Back in late 2017, when the world was abuzz over the total solar eclipse, viewers experienced a few moments in the middle of the day where the sky grew dark.
It was a rare instance where humans were able to look directly at the sun.
Phia Morton, president of the Oregon State Astronomy Club, reminds students that the eclipse happening Saturday is an annular– not total– eclipse and there are different safety recommendations.
“If you want to view it, you have to have the proper eclipse glasses unless you want to go blind, which I don’t recommend,” Morton said.
During total solar eclipses, the moon completely blocks the sun. If you look at the phenomena through a telescope or naked eyes, all that can be seen of the sun is its corona (the outermost part of the sun’s atmosphere).
However, during an annular eclipse, the moon is further from the earth. To understand this, it is important to remember the moon’s orbit isn’t exactly circular, it’s more oval-shaped. On Oct. 14, the moon will be at the very tip of this oval, and when it passes between us and the sun, it will only partially cover the sun.
“So you’ll still see a ring of Sun around the moon, and that’s what people describe as the ‘Ring of Fire’ look,” Morton said.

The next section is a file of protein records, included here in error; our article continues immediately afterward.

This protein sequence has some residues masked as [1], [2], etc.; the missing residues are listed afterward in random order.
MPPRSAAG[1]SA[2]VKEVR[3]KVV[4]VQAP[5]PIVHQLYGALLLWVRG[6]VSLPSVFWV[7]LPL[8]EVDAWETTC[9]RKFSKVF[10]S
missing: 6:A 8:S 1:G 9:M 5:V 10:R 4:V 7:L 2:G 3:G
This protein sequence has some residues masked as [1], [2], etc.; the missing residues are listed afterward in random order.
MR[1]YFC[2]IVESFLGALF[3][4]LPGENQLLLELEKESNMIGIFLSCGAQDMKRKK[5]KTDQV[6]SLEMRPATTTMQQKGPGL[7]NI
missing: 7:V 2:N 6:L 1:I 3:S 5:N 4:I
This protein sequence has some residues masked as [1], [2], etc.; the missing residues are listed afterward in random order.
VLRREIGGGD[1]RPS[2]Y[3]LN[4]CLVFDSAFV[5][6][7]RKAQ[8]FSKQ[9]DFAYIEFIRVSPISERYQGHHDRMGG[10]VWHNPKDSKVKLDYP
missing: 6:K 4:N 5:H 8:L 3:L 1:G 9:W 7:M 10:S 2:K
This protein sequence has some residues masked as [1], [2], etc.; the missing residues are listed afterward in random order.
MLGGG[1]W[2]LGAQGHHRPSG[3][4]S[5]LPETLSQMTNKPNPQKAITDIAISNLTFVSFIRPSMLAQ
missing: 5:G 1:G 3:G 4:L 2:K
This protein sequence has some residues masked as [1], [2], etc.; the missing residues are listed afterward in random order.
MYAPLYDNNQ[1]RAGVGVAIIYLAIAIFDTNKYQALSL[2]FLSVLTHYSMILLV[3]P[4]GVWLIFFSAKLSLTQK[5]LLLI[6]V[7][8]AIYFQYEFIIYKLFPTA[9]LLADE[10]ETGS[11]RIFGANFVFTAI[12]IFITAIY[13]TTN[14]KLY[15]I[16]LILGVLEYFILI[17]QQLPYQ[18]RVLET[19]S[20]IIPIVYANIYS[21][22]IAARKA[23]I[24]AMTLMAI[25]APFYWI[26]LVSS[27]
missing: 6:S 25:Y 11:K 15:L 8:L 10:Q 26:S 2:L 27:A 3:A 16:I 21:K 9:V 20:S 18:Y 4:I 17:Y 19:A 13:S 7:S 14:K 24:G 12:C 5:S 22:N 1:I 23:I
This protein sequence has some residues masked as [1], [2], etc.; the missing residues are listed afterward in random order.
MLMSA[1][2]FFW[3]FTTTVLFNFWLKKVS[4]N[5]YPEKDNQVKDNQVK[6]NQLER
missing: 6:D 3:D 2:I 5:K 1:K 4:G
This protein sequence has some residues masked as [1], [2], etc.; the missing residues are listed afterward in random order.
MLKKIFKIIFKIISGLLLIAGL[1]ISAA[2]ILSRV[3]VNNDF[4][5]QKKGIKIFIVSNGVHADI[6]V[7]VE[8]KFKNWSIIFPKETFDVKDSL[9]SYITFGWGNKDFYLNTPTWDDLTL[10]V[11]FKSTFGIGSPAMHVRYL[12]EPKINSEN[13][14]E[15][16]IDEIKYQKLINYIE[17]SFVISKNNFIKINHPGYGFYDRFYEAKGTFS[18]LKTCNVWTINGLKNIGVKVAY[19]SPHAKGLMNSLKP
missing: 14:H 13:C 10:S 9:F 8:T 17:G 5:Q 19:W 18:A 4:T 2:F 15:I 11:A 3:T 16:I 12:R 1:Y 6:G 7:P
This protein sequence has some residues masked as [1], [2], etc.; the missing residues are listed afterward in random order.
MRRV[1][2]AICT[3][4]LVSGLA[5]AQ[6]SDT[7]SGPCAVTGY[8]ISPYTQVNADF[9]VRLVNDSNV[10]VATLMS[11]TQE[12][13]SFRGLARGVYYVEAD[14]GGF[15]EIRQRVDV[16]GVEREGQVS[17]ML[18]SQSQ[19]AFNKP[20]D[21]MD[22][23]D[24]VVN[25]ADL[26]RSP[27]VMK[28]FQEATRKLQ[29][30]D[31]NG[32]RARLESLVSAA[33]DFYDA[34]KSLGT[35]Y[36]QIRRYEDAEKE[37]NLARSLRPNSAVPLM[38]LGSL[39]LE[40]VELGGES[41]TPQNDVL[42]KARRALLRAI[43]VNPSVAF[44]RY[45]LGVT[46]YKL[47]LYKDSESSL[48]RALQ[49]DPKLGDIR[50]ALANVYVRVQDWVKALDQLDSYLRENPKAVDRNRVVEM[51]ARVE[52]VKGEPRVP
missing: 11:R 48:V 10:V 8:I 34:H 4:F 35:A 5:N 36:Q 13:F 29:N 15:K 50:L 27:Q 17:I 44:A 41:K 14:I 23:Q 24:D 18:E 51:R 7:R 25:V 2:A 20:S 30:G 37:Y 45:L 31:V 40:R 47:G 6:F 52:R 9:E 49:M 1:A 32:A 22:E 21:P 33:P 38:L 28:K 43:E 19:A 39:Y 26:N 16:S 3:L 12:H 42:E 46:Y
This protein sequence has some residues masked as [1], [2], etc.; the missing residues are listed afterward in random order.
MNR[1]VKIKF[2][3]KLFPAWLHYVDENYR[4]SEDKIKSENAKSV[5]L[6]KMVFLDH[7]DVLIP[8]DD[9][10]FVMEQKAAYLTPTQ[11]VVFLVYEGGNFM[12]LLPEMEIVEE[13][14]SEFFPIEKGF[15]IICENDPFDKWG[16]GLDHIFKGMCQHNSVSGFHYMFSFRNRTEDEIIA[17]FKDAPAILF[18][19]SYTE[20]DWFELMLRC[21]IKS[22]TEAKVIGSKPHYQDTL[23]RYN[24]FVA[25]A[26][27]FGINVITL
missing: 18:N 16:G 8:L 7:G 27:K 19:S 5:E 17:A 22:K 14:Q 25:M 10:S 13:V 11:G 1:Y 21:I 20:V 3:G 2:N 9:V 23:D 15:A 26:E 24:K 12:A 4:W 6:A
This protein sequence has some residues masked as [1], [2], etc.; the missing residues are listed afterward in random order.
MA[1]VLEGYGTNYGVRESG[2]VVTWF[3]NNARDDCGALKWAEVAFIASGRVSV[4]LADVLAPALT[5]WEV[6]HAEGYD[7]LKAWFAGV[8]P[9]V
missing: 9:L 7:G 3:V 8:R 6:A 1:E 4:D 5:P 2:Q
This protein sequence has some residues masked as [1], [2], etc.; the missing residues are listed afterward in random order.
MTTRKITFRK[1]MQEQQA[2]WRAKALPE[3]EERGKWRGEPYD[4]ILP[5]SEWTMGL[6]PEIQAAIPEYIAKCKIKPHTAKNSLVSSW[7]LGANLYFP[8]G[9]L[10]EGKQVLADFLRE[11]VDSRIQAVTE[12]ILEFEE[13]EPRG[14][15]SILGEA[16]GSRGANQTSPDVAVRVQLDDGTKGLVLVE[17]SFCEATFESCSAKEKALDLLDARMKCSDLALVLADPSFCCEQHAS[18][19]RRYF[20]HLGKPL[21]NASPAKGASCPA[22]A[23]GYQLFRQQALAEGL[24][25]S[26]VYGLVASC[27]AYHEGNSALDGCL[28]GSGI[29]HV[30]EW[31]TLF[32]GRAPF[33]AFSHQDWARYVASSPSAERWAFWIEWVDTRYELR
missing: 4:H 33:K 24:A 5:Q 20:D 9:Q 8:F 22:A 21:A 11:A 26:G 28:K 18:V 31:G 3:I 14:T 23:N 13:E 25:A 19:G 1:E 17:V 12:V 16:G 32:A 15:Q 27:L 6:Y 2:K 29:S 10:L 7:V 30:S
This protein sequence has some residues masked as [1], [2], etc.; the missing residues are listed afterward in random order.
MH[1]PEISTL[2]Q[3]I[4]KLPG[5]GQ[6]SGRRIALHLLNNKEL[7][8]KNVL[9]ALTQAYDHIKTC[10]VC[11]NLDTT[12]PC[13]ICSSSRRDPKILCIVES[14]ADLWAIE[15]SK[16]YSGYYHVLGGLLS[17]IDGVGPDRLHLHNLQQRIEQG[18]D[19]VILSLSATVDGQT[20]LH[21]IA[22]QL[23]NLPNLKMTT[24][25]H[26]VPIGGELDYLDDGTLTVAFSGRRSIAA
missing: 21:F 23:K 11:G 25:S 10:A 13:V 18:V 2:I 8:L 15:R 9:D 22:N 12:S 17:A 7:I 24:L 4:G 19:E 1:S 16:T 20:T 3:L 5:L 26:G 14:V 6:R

This is why it is important to come with solar-filtered glasses. While most of the sun will be covered, some of it will still be visible. Luckily, these glasses are widely available.
“I wouldn’t recommend reusing eclipse glasses from 2017 unless you have put them somewhere safe,” Morton said, “If they got accidentally damaged moving around and stuff, then I wouldn’t risk trying to use those.”
Morton recommends ordering them online in advance or going to Home Depot, which has them stocked for the occasion.
The OSU Astronomy Club is also hosting a viewing from Peavy Field at 8 a.m. on Oct. 14 with glasses to hand out as well as special telescope lenses to view the eclipse through.
In addition to the viewing itself, the Astronomy Club is also hosting an event with Randall Milstein, a professor of physics at OSU, on Oct. 12 at 8 p.m. in Weniger Hall.
The event will illuminate what is happening during the eclipse, and also include some safety basics.
“We want people to know that it’s happening and then look at it safely,” Morton said.
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